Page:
For more on Edward Steed, check out newyorker.com/contributors/edward-steed

#10) Page 49: “Puffin’ Dolphins”, Liana Finck

Simon:  Next is another Liana Finck cartoon. She has really stepped up her game of late. This is a very funny gag with the dolphins coming up for a smoke.

Max:  Yes, I agree, Liana Finck has really vaulted herself into the front rank of staff cartoonists. I want your take on this drawing. It implies to me that these dolphins are adopting our human vices. Could it be that they’re bored as well?

Simon:  I think you are identifying a little too much with our mammalian friends of the sea.

Max:  That may be; however, I thought that this cartoon got to the point quickly with an effective caption. I give it a 4.

Simon:  I give it a 5. I believe it’s a commentary on the no-smoking policies that have permeated our society.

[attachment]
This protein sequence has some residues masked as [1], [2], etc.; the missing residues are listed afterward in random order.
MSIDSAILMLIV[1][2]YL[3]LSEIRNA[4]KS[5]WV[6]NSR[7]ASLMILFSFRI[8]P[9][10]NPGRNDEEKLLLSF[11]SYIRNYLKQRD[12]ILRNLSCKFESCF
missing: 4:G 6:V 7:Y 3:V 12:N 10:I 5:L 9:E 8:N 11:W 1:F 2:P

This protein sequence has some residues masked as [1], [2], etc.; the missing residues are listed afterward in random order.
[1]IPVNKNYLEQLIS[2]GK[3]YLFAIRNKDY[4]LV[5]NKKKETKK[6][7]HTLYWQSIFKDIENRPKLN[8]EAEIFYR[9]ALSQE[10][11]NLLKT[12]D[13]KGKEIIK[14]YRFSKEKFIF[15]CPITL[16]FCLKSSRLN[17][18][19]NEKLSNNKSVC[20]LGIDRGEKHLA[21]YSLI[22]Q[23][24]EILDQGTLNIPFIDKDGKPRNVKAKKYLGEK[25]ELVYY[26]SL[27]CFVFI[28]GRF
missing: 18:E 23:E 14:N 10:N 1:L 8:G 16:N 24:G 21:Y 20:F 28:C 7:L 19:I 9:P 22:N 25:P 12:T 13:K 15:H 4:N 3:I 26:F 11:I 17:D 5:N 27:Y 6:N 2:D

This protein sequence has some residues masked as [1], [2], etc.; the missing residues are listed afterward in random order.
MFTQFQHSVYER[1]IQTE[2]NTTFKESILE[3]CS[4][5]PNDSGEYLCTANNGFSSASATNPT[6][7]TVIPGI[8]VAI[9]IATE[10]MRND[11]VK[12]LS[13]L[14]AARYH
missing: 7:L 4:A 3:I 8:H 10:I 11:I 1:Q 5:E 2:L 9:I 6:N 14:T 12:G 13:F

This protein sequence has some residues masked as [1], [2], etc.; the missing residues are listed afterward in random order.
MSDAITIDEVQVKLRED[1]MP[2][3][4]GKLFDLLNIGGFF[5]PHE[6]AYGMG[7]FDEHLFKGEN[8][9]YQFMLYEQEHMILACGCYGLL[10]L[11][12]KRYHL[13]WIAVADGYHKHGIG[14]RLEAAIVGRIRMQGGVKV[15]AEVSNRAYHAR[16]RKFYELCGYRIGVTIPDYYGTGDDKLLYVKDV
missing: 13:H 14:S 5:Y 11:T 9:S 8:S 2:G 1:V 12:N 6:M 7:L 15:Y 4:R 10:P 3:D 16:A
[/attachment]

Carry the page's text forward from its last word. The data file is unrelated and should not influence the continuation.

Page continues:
Max:  Oh, of course! These are the poor creatures you normally see huddled like criminals 50 feet from the front door in the freezing rain. OK, I raise it to a 5.

Simon:  The choice of dolphins adds irony because you often find dolphins in New Age sculptures and to associate them with smoking is not New Age-y.

Max:  Poor dolphins—adopted as the hip beast of the moment. Tomorrow it’ll be the wildebeest or something.

For more on Liana Finck, check out newyorker.com/contributors/liana-finck

#11) Page 50: “Time-and-a-Half”, Drew Dernavich

Simon: Next is a Drew Dernavich cartoon. I thought this was a great gag. And you, Max?

Max:  Mr. Dernavich hit this one out of the park with his signature strong lines and an inspired take on the time-and-a-half theme. These municipal workers obviously triggered the appearance of Father Time-and-a-Half by entering their 9th hour of labor.

Simon:  And of course what makes this really funny and strange is the pint-size Father Time.

Max:  And what is this “Mini-me” holding—the Torah?

Simon:  I believe an hourglass, an item often associated with Father Time.